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  • Children with sickle cell disorders can almost always attend school and participate fully in normal activities.
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  • Sickle cell trait-Condition that occurs in people who have one of two possible genes responsible for the abnormal hemoglobin of sickle cell anemia.
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  • People with this trait may suffer milder symptoms of sickle cell anemia or may have no symptoms.
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  • J., et al. "Declining stroke rates in Californian children with sickle cell disease."
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  • H. "Therapies to increase fetal hemoglobin in sickle cell disease."
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  • A., et al. "Sustained long-term hematologic efficacy of hydroxyurea at maximum tolerated dose in children with sickle cell disease."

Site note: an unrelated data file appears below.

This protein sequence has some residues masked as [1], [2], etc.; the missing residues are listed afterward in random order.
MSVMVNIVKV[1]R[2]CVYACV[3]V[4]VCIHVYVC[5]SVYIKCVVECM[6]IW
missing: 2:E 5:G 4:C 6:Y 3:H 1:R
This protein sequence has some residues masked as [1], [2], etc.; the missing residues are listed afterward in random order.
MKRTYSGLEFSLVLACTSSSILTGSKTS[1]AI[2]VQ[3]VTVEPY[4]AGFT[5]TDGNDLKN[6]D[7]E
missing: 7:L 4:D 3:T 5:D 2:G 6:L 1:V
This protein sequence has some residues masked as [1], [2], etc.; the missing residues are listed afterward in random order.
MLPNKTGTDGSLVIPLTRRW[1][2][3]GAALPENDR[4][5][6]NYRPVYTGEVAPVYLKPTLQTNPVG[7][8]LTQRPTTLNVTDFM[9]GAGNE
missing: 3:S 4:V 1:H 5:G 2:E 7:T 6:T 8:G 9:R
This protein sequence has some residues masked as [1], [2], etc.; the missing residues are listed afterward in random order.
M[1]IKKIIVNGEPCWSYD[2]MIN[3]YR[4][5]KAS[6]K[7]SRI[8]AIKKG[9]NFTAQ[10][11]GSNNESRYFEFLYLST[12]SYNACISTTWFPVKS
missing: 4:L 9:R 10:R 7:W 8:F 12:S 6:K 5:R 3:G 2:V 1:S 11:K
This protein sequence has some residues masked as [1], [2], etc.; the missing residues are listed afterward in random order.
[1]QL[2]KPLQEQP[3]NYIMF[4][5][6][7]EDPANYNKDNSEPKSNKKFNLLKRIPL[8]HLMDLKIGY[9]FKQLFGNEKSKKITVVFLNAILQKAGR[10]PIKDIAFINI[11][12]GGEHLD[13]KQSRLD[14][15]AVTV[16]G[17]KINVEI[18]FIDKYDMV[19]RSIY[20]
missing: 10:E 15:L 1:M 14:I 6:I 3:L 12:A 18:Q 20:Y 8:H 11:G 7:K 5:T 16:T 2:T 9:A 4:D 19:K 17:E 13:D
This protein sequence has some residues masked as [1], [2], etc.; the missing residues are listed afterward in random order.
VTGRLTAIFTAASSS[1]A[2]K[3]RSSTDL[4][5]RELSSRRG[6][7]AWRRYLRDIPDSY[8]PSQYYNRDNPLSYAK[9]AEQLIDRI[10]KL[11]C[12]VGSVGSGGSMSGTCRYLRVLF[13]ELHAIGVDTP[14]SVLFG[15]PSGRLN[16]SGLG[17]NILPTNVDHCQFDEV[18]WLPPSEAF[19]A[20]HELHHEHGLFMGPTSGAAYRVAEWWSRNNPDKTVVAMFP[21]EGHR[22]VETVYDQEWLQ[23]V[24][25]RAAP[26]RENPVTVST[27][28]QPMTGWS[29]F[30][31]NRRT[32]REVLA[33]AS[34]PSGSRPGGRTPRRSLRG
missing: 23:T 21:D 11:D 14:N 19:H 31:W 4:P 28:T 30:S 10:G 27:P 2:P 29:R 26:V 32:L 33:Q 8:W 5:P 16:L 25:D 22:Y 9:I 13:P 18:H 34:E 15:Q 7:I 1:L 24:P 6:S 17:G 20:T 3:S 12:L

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  • Sometimes bed-wetting can be caused by a serious medical problem like diabetes, sickle-cell anemia, or epilepsy.
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  • Children older than five years do not need vaccination, unless the child or adolescent has a serious health problem that lowers immunity, such as HIV infection, sickle cell disease, or is being treated for cancer.
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  • When capillaries become obstructed, a life-threatening condition called sickle cell crisis is likely to occur.
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  • A child who inherits the sickle cell gene from each parent will have the disease.
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  • A child who inherits the sickle cell gene from only one parent carries the sickle cell trait but does not have the disease.
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  • Diagnosing thalassemia and sickle cell anemia, both of which involve disorders of hemoglobin, will require measuring the different types of hemoglobin through a laboratory testing method called hemoglobin electrophoresis.
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  • Immunizations for pneumonia and infectious diseases are part of treatment along with prompt treatment for sickle cell crises and infections of any kind.